President Bill Clinton accused Yasser Arafat: “I regret that in 2000 Arafat missed the opportunity to bring that nation into being and pray for the day when the dreams of the Palestinian people for a state and a better life will be realized in a just and lasting peace.” He also accused him of not presenting a counter-offer to those by Barak and Clinton. Ehud Barak defined Yasser Arafat’s behavior as a “disoriented act to demand so many Israeli concessions as possible without having the intention to reach a peace agreement or ending the conflict”. After his return to Israel, Ehud Barak said “there is no partner for achieving peace in Palestine” and this sentence severely damaged the hopes of those who supported Oslo. Dennis Ross, the envoy sent by the United States for the Middle East and key negotiator in the summit, summarized in his book The Missing Peace the lack of will of Arafat to sign a final agreement with Israel that would end the demands from the Palestinians, particularly their right of return. For Ross, Arafat really wanted “a solution of one state covering historical Palestine”. Ross also cited Saudi Prince Bandar while they were negotiating: “If Arafat does not accept what is available now, it won’t be a tragedy, it will be a crime”. Robert Malley, Clinton’s collaborator in the negotiations, said in an article in The New York Review of Books (Jul/8/2001) that the failure of the Camp David summit should be divided between the three leaders that were present: Arafat, Barak and Clinton, and not blame only Barak as some barely sustained analyses assert.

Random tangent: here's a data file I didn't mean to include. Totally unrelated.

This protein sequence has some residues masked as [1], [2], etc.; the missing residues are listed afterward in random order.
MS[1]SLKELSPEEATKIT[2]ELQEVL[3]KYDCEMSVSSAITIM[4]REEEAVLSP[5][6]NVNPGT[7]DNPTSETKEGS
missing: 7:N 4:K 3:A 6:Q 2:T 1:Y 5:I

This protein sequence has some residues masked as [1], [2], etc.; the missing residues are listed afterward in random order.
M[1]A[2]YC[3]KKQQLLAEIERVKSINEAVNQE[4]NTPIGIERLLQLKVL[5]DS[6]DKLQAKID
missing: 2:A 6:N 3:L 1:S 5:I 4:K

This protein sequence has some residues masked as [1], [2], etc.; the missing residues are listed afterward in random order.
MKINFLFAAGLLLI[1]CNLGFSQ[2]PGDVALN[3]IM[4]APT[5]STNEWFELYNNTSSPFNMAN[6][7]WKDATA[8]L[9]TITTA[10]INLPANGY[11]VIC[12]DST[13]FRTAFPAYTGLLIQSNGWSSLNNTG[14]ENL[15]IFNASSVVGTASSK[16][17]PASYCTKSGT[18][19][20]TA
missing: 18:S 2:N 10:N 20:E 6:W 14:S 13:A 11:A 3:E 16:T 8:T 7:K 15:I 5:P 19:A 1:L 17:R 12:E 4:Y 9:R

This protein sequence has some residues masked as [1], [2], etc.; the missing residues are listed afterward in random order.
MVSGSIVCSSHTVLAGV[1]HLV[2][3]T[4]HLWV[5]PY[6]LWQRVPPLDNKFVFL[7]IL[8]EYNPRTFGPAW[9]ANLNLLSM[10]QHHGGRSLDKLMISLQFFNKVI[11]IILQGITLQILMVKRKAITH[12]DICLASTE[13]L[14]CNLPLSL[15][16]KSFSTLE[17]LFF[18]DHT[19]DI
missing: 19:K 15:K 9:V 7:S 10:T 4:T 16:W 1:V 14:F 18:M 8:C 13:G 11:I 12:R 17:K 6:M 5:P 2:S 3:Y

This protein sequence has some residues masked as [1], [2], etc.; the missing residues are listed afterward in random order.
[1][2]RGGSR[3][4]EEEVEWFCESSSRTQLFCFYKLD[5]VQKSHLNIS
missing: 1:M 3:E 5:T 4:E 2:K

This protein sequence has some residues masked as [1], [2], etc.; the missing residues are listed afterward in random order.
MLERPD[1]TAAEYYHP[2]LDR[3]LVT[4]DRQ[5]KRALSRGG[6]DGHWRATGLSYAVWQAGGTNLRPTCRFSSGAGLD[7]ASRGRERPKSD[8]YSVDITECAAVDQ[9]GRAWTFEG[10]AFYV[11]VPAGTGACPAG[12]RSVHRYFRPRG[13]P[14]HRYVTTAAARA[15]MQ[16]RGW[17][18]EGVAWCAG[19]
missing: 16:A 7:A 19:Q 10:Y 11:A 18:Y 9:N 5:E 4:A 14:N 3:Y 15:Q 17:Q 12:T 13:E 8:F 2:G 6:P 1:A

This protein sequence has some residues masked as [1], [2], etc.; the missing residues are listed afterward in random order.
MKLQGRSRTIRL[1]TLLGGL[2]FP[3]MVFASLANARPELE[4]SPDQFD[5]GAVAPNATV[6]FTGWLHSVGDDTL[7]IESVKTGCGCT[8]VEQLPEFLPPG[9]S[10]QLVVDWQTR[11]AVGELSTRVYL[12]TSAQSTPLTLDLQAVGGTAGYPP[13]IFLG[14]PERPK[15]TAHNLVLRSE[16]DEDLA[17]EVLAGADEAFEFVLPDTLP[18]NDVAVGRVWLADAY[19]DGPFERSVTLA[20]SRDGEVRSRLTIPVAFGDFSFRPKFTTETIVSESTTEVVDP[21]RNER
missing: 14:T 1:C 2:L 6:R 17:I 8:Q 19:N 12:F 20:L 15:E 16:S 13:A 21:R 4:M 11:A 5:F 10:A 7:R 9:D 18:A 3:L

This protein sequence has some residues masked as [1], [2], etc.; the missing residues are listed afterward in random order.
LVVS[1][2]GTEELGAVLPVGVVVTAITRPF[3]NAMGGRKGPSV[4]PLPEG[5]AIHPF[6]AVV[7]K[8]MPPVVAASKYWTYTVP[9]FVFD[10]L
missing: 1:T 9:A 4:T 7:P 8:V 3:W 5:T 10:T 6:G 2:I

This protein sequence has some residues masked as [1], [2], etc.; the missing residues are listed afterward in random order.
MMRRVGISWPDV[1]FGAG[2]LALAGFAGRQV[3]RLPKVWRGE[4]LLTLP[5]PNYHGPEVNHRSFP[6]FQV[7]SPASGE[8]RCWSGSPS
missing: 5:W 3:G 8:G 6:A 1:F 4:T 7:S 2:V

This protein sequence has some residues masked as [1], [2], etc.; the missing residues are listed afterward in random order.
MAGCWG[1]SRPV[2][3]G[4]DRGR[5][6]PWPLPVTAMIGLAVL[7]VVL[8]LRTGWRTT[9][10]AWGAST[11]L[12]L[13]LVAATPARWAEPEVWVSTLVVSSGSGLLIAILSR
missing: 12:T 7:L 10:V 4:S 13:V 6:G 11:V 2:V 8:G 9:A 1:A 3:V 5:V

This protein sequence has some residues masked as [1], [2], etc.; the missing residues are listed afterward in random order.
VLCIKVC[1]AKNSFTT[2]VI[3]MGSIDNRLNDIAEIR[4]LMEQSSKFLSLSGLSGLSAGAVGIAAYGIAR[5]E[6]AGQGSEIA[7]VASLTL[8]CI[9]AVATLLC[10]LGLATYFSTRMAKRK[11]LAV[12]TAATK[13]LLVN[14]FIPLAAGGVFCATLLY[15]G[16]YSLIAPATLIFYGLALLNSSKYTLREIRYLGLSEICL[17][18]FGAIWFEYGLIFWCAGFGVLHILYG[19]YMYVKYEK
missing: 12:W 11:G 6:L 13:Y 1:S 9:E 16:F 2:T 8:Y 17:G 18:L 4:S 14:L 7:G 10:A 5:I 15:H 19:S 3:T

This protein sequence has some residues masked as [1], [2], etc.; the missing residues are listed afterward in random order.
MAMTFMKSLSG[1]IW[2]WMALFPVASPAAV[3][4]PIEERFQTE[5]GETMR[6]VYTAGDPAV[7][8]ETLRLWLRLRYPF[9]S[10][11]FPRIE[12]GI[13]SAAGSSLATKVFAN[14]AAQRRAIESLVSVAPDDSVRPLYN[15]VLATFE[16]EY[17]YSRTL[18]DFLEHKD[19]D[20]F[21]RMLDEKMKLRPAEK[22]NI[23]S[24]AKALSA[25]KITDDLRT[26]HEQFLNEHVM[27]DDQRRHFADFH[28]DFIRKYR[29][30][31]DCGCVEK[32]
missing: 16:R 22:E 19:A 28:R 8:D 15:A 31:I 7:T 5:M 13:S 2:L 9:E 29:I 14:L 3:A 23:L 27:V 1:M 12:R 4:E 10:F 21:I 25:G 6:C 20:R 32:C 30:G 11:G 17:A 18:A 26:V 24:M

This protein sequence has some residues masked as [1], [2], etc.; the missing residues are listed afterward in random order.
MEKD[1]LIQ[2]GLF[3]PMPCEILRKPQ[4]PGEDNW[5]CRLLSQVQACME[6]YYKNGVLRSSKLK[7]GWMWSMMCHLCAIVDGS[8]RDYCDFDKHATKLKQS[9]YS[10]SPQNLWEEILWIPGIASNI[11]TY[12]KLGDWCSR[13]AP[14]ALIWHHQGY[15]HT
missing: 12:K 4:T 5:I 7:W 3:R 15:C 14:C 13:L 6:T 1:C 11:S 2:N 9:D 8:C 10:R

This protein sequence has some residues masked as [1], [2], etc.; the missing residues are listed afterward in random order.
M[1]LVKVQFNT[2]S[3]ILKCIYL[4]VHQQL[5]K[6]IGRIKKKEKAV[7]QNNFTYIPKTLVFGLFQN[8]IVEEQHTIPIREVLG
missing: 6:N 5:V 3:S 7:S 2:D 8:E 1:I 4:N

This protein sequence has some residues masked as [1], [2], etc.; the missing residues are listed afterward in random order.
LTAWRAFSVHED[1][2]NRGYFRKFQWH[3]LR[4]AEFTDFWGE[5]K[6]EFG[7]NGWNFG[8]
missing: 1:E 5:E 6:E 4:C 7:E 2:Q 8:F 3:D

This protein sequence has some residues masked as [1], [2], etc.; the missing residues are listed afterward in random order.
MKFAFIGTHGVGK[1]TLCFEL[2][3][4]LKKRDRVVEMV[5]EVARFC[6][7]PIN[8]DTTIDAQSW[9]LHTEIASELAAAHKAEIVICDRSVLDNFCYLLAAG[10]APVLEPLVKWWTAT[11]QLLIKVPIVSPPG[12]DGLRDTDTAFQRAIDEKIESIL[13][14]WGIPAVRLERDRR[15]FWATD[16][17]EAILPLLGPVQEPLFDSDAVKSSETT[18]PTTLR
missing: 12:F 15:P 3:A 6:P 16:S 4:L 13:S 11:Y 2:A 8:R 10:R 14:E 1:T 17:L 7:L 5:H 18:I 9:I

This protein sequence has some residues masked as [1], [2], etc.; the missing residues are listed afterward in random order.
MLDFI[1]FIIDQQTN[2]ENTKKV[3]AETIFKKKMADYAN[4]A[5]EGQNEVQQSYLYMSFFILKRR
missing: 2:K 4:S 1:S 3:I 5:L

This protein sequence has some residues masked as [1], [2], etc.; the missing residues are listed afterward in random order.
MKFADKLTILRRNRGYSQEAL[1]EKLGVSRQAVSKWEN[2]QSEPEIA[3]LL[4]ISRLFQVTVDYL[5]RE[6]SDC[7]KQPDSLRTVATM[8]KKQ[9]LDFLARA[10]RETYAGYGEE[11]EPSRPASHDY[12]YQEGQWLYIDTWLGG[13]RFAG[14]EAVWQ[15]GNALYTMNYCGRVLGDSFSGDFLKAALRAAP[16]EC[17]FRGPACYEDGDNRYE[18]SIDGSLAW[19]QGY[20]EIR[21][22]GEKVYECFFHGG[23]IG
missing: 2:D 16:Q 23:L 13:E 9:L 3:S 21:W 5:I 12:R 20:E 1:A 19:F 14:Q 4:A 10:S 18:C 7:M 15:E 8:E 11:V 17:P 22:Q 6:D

top of page
bottom of page